Raspberry Pi Might Not Be Vaporware

When we first covered the Raspberry Pi, we secretly wondered if the project might become vaporware. It looks like the tiny, full-fledged computer might actually be produced with the announcement of alpha boards in the Raspberry Pi HQ.

In the announcement of the Raspberry Pi last May, the board was about the size of a USB thumb drive and would cost $25. It looks like the board will be a little larger in the final revision – about the size of a business card – and production of the alpha boards were a bit over cost. That being said, these boards seem a lot more capable than what we’ve seen before. The Raspberry Pi now has 10/100 ethernet, and analog audio and video while keeping the HDMI, USB, and SD card support we saw in the original.

The Raspberry Pi team already has Debian running on these boards, so right now we’re wondering when gumstix boards will come down in price. Of course, this project is intended for use in education, but we can’t wait to see what can be done with this hardware. If you already know what you would do with this, tell us in the comments.

73 thoughts on “Raspberry Pi Might Not Be Vaporware

  1. The alpha boards are a little over cost due to being 20% bigger than the final boards and including all sorts of extra headers that won’t need to be on the final board. According to the RasPi site the final costs should be $25 for a simple board with 1 USB port and 128MB of RAM, $35 for one with 2 USB ports and 10/100 ethernet along with 256MB of RAM. The boards are otherwise identical. Oh and as for video capabilities try h.264 @ L4.1 @ 1080p @ 30 fps (could’ve been level 4.2, don’t quite remember)

    1. Yes, they are. So’s BeagleBoards and PandaBoards- but their goals a bit different- and if you can do what you want to do with a RaspberryPi board, why not, right? You can’t blame someone for looking for something that’s quite a bit more capable than an Arduino, but yet doesn’t provide the functionality of an OMAP3/4 or Tegra 2 based board- which runs the price up quite a bit.

    2. Sorry, but you’re wrong. Gumstix boards are fairly expensive, and the support you get from Gumstix, inc. is horrible. They outsource ALL support to the mailing list, yet it’s extremely rare for one of their engineers to respond to a support request that is specific to their hardware (i.e. something mere users or designers wouldn’t know). Their documentation on the wiki is similarly flawed, likely for the same reason.

      One positive thing I *can* say about them is that their RMA process is fast and no-nonsense. I did appreciate that.

      I like the form factor but after the ordeals (plural) I’ve had to go through with them, I won’t be using their products in new designs.

  2. Roomba telepresence. I’ve put a lot of study into making a lot of parts work together, but this would consolidate most of the needed parts. I’ll just have to get a USB wifi dongle working with Raspberry Pi and the rest is “easy”.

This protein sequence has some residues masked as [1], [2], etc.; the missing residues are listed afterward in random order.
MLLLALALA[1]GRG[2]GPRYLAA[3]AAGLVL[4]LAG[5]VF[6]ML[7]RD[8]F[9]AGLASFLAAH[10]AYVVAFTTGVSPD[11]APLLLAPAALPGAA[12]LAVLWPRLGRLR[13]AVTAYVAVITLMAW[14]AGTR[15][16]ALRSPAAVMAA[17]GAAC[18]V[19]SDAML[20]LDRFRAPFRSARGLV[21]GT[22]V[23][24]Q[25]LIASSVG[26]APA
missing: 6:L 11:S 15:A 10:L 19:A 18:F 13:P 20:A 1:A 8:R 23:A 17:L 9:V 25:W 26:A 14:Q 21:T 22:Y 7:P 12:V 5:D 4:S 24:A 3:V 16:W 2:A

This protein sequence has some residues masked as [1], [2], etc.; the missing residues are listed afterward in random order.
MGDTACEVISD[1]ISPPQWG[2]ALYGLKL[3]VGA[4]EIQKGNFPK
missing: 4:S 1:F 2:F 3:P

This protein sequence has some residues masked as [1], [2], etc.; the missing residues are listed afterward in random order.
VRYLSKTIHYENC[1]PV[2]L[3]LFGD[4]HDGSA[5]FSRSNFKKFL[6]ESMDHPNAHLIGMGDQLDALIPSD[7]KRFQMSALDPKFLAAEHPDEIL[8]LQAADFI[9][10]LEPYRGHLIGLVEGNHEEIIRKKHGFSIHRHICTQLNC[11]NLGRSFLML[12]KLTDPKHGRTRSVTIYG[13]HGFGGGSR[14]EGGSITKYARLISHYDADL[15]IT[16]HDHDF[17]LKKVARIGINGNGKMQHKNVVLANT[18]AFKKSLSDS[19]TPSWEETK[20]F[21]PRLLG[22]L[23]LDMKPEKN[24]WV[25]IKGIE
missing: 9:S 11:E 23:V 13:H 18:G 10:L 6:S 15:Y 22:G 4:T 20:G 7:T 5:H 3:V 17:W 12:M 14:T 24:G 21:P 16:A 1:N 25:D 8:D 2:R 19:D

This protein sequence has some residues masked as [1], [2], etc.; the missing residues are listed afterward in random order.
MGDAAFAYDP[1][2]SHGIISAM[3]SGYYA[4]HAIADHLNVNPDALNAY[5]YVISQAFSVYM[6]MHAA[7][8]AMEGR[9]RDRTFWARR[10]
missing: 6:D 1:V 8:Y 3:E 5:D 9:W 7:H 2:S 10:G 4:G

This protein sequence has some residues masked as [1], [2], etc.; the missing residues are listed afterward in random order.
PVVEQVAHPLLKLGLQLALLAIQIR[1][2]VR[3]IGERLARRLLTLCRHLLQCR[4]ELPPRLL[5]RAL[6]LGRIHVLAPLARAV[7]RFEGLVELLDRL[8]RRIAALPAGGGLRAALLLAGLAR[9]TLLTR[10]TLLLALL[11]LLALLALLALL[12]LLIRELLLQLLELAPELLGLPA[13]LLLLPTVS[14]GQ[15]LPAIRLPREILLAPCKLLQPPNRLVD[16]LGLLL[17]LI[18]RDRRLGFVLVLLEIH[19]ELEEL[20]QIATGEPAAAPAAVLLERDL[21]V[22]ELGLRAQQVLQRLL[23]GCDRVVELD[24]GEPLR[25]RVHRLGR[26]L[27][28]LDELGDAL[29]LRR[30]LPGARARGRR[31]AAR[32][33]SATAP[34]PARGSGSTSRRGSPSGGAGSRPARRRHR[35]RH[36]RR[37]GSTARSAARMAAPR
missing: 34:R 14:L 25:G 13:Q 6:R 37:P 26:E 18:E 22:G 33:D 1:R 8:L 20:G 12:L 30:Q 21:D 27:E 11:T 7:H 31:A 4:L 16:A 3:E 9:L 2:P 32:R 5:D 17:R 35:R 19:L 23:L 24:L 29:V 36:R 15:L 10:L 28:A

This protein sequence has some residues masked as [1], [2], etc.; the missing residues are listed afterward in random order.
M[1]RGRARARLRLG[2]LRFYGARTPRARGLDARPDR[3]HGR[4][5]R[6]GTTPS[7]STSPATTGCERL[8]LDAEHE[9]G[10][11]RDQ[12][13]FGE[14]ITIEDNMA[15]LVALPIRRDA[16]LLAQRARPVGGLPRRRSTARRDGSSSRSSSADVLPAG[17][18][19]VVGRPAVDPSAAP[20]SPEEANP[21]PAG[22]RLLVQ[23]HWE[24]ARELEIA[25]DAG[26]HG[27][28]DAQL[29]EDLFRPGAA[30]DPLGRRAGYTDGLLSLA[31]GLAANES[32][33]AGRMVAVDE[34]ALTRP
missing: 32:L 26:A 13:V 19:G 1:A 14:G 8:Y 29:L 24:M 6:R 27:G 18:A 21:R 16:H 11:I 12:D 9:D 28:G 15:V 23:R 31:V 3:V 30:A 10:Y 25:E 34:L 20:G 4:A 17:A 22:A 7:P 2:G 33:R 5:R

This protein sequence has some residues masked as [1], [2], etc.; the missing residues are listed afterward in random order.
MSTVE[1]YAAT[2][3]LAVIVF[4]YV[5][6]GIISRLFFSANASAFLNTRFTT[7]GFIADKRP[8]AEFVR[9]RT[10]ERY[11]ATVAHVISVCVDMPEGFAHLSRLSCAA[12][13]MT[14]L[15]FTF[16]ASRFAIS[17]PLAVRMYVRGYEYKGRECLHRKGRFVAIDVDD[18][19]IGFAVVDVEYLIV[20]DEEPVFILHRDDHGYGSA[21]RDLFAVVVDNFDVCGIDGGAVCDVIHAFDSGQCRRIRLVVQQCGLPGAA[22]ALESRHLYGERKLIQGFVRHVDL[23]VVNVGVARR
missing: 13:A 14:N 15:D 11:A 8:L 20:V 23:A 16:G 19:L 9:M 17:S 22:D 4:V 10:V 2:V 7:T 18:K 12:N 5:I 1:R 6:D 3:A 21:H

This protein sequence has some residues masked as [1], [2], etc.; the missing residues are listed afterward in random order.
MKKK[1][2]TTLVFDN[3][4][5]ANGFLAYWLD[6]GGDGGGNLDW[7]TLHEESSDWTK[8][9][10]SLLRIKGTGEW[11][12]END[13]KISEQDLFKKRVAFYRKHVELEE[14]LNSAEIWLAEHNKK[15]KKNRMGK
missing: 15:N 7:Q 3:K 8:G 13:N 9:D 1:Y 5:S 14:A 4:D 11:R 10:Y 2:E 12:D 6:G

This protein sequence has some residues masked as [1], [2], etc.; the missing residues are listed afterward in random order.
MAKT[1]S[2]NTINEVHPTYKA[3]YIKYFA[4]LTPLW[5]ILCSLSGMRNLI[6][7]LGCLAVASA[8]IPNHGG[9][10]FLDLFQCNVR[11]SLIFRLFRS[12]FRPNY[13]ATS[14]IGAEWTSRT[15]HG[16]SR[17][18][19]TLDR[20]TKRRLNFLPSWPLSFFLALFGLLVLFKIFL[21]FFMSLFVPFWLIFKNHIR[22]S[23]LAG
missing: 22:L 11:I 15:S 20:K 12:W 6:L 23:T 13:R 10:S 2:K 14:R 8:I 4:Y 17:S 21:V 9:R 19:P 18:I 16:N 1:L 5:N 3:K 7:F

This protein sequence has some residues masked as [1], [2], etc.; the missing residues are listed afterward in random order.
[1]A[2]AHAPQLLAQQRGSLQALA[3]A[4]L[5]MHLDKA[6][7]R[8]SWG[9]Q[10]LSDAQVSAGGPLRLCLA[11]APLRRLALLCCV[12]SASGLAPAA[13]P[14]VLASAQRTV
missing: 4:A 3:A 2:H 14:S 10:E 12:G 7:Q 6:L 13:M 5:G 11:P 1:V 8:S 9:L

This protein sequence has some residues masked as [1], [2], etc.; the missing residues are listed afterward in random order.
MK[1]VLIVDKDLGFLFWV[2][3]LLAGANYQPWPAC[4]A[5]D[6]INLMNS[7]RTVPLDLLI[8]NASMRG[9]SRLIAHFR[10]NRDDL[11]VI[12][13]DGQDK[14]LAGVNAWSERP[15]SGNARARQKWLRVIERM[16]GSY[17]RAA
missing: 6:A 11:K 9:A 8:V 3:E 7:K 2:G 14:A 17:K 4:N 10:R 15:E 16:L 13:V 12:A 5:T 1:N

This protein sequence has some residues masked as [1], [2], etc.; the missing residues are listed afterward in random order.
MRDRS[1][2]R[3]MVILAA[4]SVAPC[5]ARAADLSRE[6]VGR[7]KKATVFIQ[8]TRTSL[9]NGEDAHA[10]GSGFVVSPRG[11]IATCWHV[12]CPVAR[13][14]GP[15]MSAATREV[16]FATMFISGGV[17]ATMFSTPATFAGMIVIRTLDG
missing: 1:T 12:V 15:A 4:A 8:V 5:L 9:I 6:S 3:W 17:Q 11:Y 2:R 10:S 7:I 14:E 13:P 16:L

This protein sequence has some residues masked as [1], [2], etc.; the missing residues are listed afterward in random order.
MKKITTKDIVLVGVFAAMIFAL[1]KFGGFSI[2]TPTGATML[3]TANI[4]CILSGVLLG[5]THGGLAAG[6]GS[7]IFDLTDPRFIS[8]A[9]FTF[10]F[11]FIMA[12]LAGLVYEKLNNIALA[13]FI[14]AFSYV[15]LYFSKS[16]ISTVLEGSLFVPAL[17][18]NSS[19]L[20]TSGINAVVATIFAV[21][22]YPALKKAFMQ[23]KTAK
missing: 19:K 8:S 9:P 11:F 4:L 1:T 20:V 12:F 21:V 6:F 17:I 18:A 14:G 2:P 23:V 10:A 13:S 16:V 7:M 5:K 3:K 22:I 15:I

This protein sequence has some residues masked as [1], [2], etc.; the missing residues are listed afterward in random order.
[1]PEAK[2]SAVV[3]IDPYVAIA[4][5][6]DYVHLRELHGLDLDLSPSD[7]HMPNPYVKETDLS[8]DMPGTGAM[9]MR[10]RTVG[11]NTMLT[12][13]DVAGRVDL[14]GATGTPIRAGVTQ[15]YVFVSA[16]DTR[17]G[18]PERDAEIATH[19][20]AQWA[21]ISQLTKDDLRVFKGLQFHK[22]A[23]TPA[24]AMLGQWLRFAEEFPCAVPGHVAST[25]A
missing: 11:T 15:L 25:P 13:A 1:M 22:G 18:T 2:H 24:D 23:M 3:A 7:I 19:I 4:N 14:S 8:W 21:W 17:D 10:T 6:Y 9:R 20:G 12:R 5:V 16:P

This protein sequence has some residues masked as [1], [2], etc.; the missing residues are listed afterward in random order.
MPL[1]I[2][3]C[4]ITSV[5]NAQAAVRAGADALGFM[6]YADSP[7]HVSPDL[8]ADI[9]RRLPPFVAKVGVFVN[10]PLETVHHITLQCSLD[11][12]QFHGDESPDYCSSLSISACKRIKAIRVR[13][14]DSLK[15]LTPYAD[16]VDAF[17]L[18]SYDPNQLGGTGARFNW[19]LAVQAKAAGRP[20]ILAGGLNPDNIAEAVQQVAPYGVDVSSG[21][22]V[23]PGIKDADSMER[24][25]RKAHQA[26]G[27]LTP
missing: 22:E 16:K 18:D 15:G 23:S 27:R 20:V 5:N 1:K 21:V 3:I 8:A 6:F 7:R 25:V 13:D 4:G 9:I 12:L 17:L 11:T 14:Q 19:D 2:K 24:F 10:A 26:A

3. Have to agree with fartface on this one. I just got a sample from TI of the OMAP3530. When I went to grab the datasheet, I noticed the unit price is $115.00. I doubt the OMAP GumStix boards are going to get any cheaper anytime soon and are already priced aggressively.

    1. Indeed. And that’s just fine. There’s needing to be something that fills the slot a Gumstix or similar device fills (which is filled well by a wide range of devices, all priced pretty well…)- and then there’s needing to be a slot somewhere in-between an Arduino and those other boards. Hopefully, this may be filling the role.

  4. Oh, and wondering what to do with one? Well, here are some things (It might be overkill, but it is cheaper than other alternatives):
    1. internet radio alarm clock
    2. internet gateway for smart home
    3. NAS

  5. It’s cool to see this project making progress. So many projects just wither and die.
    I look forward to getting my hands on one.
    I wonder why the Broadcom logo was masked on the board in the video.

      1. read up on how this thing boots, it’s crazy. First the GPU powers up, runs a little bit of code on an internal CPU, gets all GPU functions up and running nicely, then it resets the rest of the board and things start booting properly on the main CPU. GPU’s made by broadcom, expect to see them mentioned a helluva lot :P

    1. One of their main developers works for Broadcom . I believe he/they are sponsoring/subsidizing the development.

      The new Broadcom mobile GPU’s look pretty powerful. I wonder if they’ll support opencl any time soon.

  6. You can’t deny that it’s an amazing price for a machine capable of running Debian. The ARM11 may not be that powerful, but for most applications I would use something like that for the Beagleboard is overkill.
    Is it true that David Braben of Elite fame is involved somehow?

  7. Just a bit more information you could get from their site, release will be worldwide and it’s on schedule for November or possibly December of this year. As for the Broadcom logo’s existence it’s because this is a cheap-ish ARM CPU and a practically top of the line Broadcom GPU with hardware acceleration for video encodes/decodes and a lot of other stuff. Eben works for Broadcom and helped produce this GPU, so you can see why they’re involved. IIRC they might be subsidising this project a bit, but don’t quote me on that last bit.